Are background checks required prior to approving a tenant? What histories are permitted? Is it public knowledge?
DESC does not exclude individuals with criminal backgrounds from its housing programs. We find that people with long histories of homelessness may have criminal records that reflect the difficulties of life lived on the street. In many cases, past violent behavior stems from lack of connection to behavioral health resources. That said, our tenants are some of the most vulnerable individuals in the community, which makes them much more likely to be a victim of violence than a perpetrator. The lease that tenants sign upon move-in clearly identifies violence as cause for lease termination. 1, page 28


Are any special precautions taken for tenants with records of sexual assault or child preying? Are they held to the same notification standards as other sexual offenders?
It is rare for DESC to have tenants with these convictions and does not have any examples when community notifications were necessary. It was noted that DESC does not feel children are at risk with the demographic of their tenants. 4

What is the eviction process?
Are evicted tenants asked to go with next of kin? Back to a shelter near their address of origin? Is it possible to create something of this nature?

The eviction rate is fairly low, the current published rate on DESC’s site is: 14 evictions out of 1200. Typically, evictions are a result of someone being problematic or violent with other tenants and after multiple approaches the behavior cannot be overcome. In these situations, the evicted tenant would have shown dangerous or scary behavior that could not be regulated properly, but it was noted that these situations usually occur within the building. When someone is evicted, DESC does their best to arrange shelter placement, or talk with them about other options that could work. There are also cases in which this behavior lands the evicted tenant in jail. Desc does due diligence to help with follow-up resources in some way. 4

Are there any regulations on the harm-reduction policy? What is the strategy to encourage rehabilitation?
It is currently illegal to pass out drugs and paraphernalia in Burien, how does this play into DESCs harm reduction philosophy? Is passing of drugs reported or monitored within DESCs facilities?

Will DESC become a safe injection site?
No, DESC Burien will not run a Safe Injection Site. This will be a housing development only. 1. Page 28

Drug use is simply not permitted in our programs. However, many DESC clients are living with substance use challenges and many struggle with this. We take an open and honest approach with our tenants about this topic. Much like substance use in the broader community, many addictions play out in private. We work to connect people to treatment. Some people have substance use issues that can impact the broader community, which leads us to treating those behaviors as lease enforcement issues.

Throughout all our work with people living with substance use issues, we use an approach called harm reduction. This is a practical approach that acknowledges risky behavior, like drug use, exists in our world. Instead of demanding risky behavior simply cease (often with little effect), harm reduction attempts to reduce the dangers associated with the risky behavior. This can take many forms, but most well-known are provision of clean needles and access to condoms.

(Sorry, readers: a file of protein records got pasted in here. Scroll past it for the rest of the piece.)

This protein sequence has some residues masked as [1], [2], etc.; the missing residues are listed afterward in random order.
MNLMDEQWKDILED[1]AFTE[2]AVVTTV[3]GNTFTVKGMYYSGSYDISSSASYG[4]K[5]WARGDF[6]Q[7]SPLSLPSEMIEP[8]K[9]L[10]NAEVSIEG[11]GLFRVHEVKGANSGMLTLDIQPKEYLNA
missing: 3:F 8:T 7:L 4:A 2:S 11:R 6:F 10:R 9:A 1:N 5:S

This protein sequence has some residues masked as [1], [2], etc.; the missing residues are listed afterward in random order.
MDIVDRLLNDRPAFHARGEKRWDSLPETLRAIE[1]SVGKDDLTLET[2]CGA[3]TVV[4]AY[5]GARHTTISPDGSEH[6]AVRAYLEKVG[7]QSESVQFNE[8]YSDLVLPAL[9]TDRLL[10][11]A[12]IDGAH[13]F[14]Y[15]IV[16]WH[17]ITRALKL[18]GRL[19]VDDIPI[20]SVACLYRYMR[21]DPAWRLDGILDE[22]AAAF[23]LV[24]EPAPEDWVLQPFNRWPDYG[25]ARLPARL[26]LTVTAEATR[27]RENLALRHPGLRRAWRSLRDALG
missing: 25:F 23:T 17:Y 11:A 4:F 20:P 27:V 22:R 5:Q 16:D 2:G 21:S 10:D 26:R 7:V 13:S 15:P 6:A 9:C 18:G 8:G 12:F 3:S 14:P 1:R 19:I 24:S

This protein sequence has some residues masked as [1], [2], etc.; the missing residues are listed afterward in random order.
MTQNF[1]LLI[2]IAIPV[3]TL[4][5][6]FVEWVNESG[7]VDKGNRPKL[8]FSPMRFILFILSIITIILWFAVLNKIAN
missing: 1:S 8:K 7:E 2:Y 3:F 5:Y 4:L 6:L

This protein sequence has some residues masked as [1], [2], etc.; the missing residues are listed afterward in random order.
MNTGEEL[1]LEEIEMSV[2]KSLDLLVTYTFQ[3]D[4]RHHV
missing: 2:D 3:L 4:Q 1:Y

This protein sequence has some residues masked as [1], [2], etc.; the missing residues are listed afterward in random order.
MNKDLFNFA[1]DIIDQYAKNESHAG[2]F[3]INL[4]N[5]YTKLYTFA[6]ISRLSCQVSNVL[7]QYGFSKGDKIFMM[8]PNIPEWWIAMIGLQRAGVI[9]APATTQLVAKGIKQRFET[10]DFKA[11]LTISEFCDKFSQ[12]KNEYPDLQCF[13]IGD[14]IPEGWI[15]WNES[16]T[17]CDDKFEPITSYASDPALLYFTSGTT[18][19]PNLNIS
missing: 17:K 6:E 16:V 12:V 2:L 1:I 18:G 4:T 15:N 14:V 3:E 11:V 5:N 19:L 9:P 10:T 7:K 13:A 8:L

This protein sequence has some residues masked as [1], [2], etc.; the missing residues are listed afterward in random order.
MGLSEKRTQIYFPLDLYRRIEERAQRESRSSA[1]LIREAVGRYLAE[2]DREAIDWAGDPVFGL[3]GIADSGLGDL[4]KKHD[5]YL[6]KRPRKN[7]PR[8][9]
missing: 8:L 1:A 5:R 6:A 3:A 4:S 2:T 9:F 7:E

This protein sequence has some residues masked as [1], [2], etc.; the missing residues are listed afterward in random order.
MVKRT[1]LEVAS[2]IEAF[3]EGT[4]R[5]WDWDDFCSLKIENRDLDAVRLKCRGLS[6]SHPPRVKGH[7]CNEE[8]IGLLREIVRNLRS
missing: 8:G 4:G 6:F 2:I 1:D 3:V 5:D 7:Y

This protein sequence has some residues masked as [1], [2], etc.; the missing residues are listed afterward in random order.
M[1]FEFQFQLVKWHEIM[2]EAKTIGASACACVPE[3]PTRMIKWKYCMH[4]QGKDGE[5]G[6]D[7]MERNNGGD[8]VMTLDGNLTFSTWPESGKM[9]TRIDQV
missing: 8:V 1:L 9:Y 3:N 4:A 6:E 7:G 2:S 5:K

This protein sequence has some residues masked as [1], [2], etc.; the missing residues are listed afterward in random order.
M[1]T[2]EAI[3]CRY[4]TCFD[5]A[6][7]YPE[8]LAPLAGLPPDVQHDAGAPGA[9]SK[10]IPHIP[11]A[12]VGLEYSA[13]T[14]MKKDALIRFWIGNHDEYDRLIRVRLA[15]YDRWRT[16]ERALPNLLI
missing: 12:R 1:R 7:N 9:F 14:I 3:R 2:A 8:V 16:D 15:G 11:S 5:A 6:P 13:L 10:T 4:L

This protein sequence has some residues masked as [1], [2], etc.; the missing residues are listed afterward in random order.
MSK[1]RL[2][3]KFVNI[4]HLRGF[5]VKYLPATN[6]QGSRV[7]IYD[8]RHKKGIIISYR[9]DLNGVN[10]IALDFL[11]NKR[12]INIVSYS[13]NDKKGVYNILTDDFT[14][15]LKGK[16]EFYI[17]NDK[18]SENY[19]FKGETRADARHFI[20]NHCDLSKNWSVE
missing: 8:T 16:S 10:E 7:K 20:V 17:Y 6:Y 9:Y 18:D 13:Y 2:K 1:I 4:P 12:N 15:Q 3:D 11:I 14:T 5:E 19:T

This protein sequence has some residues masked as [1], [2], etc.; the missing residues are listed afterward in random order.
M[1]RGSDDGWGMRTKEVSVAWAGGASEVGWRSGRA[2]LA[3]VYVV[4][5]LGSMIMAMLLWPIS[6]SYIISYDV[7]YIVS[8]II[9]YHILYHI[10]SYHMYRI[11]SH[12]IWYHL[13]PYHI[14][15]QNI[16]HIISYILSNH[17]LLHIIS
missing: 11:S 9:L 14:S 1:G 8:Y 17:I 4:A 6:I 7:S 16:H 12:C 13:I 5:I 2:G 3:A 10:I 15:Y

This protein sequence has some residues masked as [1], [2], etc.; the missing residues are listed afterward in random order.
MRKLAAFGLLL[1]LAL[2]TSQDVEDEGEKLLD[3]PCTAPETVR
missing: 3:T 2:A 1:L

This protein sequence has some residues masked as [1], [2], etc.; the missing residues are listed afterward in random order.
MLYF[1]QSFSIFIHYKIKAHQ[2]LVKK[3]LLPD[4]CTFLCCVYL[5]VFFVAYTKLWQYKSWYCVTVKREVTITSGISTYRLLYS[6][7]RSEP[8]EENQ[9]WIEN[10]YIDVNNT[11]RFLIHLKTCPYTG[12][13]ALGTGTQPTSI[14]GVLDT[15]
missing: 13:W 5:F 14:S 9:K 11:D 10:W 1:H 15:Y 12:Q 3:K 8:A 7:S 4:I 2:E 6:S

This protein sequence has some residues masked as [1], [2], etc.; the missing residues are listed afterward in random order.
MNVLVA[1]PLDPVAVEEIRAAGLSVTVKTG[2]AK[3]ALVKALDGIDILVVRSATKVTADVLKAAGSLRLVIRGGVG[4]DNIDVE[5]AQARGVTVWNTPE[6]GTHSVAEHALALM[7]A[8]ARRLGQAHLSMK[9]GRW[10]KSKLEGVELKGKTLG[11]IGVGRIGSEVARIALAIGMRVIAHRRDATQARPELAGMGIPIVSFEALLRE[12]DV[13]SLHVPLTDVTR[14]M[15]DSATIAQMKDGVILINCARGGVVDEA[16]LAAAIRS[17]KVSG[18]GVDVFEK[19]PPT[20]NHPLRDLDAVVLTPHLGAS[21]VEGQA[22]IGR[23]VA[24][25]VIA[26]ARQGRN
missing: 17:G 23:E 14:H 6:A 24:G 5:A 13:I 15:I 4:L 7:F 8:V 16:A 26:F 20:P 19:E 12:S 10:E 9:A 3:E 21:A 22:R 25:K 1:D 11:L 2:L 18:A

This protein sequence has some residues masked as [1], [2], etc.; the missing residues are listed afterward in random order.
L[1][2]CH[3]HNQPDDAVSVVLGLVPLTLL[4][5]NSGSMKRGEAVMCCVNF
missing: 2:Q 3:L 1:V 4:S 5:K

A common societal belief exists that the only path to recovery from substance use is immediate and total abstinence and/or a tough love approach. While this approach works for some people, others have not been successful and have worsening outcomes over time. This means that other approaches are required if we hope to meet the treatment needs in our community.

DESC has partnered with the University of Washington on several studies and we have not seen any support for the idea that our harm reduction approach leads to increase substance use or a worsening of substance use outcomes. In study after study we have found the opposite: harm reduction is associated with reduced drug use, reduced harm and – at the community level – reduced need for publicly funded services. 1, page 28-29


Can you provide additional details on the harm reduction philosophy and what the guidelines are? How is handled when tenants are seen with drugs and paraphernalia in common spaces within the facility? Are any proactive measures taken to ensure there are not increased littering of needles?
DESC treats the presence of drug use as a health issue and encourages them to utilize the resources available to make good choices for themselves. Drug dealing and facilitating drug sales is strictly prohibited. DESC is usually able to keep drug distribution to a minimum by managing the flow of guests/ visitors in and out of the building. They provide tenants with sharps containers and educate them about using them and why it is important. Tossing used syringes irresponsibly is discouraged and alternatives are provided. 4

How will you ensure there is adequate parking for residents and staff members?
A requirement of the next step in the development process (Administrative Design Review) is to demonstrate sufficient parking will be provided on site. The applicable code section is BMC 19.20, Parking and Circulation. Developments may prepare a parking demand study to match the parking demand specifically to the use of the development. DESC has stated they have hired a professional parking/traffic engineer that has preliminarily indicated that sufficient parking will be available on-site. DESC has stated that residents do not own cars and employees are provided METRO bus passes and therefore minimal on-site parking is needed. DESC will have between 15-20 staff working at this location splitting into three different shifts and spreading over a 7-day work week. Therefore, not all staff will be on site at the same time. The busiest times would have 6-7 staff on-site. A desired feature of this site is its location to transit such and the transit center, existing bus routes and the forthcoming H-Line.